The Pharmaceutical Society of Ireland (PSI) protects the health and safety of the public by regulating pharmacists and pharmacies in Ireland.
As the pharmacy regulator we set the standard for pharmacists’ education and training in Ireland and create the standards and supports to promote good professional practice in pharmacy. We register pharmacists, pharmaceutical assistants and pharmacies, carry out inspections of pharmacies, and take action when there is a concern about a pharmacist or a pharmacy, including when we receive a complaint from a member of the public.
The PSI is an independent body and an agency of the Department of Health. It is governed by a 21 member Council, with each of the members appointed by the Minister for Health.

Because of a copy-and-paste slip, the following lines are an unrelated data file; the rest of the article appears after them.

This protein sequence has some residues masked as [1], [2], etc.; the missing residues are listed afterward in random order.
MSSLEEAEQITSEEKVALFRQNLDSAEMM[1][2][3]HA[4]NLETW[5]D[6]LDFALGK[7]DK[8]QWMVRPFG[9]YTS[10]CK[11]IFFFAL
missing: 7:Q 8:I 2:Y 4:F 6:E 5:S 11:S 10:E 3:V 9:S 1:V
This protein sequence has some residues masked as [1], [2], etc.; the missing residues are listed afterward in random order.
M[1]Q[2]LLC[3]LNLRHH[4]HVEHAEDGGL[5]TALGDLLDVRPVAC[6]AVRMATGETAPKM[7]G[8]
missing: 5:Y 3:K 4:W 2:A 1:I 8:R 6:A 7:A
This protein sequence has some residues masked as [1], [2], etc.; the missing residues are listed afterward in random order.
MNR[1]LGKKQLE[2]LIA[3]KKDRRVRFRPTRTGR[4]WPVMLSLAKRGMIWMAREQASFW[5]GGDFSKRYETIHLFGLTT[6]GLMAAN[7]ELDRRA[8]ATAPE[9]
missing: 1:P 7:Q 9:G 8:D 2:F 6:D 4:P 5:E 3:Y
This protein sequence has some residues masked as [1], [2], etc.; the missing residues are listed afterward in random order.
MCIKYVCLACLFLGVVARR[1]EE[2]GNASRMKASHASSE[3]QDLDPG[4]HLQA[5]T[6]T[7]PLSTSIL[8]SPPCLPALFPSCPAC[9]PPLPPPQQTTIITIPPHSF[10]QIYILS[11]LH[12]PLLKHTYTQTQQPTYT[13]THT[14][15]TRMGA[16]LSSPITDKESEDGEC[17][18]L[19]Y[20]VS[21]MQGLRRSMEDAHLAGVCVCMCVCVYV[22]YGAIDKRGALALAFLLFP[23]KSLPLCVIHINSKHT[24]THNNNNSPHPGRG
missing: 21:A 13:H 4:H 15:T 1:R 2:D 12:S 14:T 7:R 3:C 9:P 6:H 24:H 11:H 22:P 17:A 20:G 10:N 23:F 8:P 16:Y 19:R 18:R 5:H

Commitment to the Public
Our main role is to ensure public safety. We are committed to carrying out our work independently, ethically and transparently.
The Pharmacy Act 2007 established the role and responsibilities of the PSI, which include:
- Registration of pharmacists, pharmaceutical assistants and pharmacies;
- Setting standards for pharmacy education and training at undergraduate and postgraduate level, including ensuring all pharmacists are undertaking appropriate continuing professional development (CPD);
- Development of pharmacy practice for the benefit of patients and the wider health system;
- Regulation through inspection and enforcement, and considering complaints made against a pharmacist or a pharmacy, including the imposition of sanctions;
- Providing advice and guidance to the public, pharmacy profession and to the Government on pharmacy care, treatment and service in Ireland.
Read more about our responsibilities
Our organisation, staff and governance